Ten years after the highly controversial discovery of soft tissue within a 68-million-year-old dinosaur bone, scientists have once again proved that we shouldn’t be so eager to dismiss exceptions to the rules, having detected what could well be red blood cells and bits of connective tissues in poorly-preserved dinosaur fossils.
This rare and exciting find suggests that our current ideas on the fossilization process may require re-evaluation and it could indicate that there is a trove of data out there that may have otherwise remained buried because scientists assumed that it wouldn’t exist. If this turns out to be the case then the discovery may usher in a new era of research, which could ultimately further our understanding of the biology of long extinct species and the relationships between them. The study has been published in Nature Communications.
When scientists discover a fossil, the vast majority of the time they’ve discovered the hard part of an animal, such as the inorganic components of bones that are made up of various mineral salts. An organism’s soft tissues, such as skin and blood vessels, generally don’t get preserved well and thus are normally absent in fossilized remains. This is because the protein molecules of which these body parts are composed decay relatively quickly, helped along by microbes that like to devour organic material. This led to the assumption that parts of proteins wouldn’t last for longer than 4 million years and that their original structure would be lost over time.
But that idea was turned on its head back in 2005 when researchers discovered soft tissue preserved inside the leg bone of a Tyrannosaurus rex. Although critics initially dismissed the find and claimed that it must be something else, scientists eventually gained support for their initial conclusion, suggesting that the presence of soft tissue could be owed to the specimen’s exceptional preservation. The latest discovery, however, demonstrates that such ideal conditions are not necessarily required for such body parts to linger in fossils for tens of millions of years.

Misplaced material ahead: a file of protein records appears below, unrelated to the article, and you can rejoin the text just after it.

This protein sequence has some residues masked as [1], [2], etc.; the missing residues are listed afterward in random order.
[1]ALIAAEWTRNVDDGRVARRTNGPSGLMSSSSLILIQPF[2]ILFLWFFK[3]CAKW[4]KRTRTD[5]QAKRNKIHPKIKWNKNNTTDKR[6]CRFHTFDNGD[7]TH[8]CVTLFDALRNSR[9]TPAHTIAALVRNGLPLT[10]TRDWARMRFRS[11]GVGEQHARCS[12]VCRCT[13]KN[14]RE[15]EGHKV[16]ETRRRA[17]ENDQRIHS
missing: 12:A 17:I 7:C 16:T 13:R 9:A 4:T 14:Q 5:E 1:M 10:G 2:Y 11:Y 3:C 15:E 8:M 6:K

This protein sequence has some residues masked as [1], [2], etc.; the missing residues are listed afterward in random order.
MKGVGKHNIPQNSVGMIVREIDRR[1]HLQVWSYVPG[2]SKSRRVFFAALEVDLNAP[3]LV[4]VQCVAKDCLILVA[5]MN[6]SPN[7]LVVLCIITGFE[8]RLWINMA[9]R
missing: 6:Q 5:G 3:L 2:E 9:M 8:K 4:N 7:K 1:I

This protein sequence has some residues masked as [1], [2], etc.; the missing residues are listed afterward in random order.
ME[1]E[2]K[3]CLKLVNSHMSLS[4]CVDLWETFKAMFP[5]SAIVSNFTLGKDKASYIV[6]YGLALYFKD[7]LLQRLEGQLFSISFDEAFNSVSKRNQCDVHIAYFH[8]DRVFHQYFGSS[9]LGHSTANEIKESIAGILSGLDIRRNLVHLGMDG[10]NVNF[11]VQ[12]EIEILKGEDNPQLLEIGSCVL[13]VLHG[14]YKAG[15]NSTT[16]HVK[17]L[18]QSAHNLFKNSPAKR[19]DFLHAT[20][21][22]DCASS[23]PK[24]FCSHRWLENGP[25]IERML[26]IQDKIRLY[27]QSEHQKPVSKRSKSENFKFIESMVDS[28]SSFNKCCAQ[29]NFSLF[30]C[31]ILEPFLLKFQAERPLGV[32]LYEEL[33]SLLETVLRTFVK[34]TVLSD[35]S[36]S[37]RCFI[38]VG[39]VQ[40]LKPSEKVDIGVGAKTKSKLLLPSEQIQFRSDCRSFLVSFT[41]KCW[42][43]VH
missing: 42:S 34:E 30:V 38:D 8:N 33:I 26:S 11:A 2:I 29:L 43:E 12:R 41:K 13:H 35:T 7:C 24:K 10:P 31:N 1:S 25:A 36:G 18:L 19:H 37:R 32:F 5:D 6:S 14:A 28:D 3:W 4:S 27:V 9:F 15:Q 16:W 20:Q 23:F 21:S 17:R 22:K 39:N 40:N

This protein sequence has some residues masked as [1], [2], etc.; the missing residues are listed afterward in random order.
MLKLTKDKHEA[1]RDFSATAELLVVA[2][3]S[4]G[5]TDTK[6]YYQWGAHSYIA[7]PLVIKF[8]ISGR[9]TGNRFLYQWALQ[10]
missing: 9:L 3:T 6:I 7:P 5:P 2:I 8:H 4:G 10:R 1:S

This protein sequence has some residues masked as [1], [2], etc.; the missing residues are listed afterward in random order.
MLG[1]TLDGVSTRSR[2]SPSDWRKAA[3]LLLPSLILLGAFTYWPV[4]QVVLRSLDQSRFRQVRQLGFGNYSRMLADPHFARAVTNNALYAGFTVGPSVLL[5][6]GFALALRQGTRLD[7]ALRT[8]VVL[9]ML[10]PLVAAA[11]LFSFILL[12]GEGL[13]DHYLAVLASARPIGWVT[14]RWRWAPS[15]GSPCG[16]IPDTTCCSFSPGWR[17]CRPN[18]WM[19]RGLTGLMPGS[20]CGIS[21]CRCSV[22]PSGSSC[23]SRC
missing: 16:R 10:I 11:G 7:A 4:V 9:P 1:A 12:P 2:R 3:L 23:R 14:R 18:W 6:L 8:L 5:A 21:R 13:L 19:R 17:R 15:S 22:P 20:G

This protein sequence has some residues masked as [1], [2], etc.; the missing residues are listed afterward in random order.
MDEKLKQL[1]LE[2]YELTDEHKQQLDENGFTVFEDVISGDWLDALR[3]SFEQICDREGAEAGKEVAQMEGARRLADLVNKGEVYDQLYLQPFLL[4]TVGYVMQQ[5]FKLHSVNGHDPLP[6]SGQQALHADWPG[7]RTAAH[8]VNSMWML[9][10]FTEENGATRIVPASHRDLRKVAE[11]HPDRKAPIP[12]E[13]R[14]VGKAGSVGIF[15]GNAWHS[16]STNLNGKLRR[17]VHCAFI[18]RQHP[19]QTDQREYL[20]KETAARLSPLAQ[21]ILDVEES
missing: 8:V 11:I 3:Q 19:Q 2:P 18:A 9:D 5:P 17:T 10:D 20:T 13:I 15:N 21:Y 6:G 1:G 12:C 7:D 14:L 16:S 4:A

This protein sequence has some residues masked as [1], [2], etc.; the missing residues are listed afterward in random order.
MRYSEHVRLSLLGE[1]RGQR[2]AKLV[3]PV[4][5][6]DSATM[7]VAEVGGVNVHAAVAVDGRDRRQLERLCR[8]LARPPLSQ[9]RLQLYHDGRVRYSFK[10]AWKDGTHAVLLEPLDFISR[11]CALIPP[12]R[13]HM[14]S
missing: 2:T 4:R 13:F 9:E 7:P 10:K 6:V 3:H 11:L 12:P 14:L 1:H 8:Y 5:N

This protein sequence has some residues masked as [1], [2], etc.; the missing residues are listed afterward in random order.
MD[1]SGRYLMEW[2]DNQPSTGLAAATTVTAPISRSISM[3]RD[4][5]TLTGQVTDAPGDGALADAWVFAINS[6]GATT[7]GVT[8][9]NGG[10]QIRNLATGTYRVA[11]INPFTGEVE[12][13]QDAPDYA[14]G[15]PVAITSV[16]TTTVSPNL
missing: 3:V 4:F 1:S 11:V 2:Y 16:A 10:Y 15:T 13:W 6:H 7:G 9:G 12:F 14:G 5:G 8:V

The tissue was detected after researchers from Imperial College London analyzed eight fossil fragments from a dinosaur claw that had been housed at the Natural History Museum for over a century. Importantly, none of the specimens were exceptionally preserved. Their investigation involved the use of several different analytical methods, starting off with an imaging technique called scanning electron microscopy. By bombarding specimens with a beam of high-energy electrons, scientists could reveal information about surface structure and composition.
Next, they used a precise ion beam to cut through the samples and obtain a glimpse of the fossil’s internal structure. Finally, they used an instrument called a mass spectrometer to identify the type and concentrations of molecules present in the samples, which were then compared with samples taken from a distant relative of the dinosaur: the emu.
Through these techniques, the researchers discovered oval-shaped structures with a dense core, which they speculate could be red blood cells, although they warn that further research is needed in order to confirm this. If they are correct, this find may encourage scientists to reanalyze other specimens, which could potentially yield more red blood cells which otherwise would have gone unnoticed. And that would be a big deal, as it could allow researchers to examine how dinosaur metabolism evolved over time.
They also found fibers which exhibited the characteristic, rope-like configuration of the protein collagen, a major component of connective tissue. Since the structure of this molecule varies between species, researchers may be able to use this information to examine the relationships between extinct species, and also to gain insight into dinosaur physiology.
You can check out a video of the scanning electron micrographs and 3D reconstructions from sections of the red blood cell-like structure here: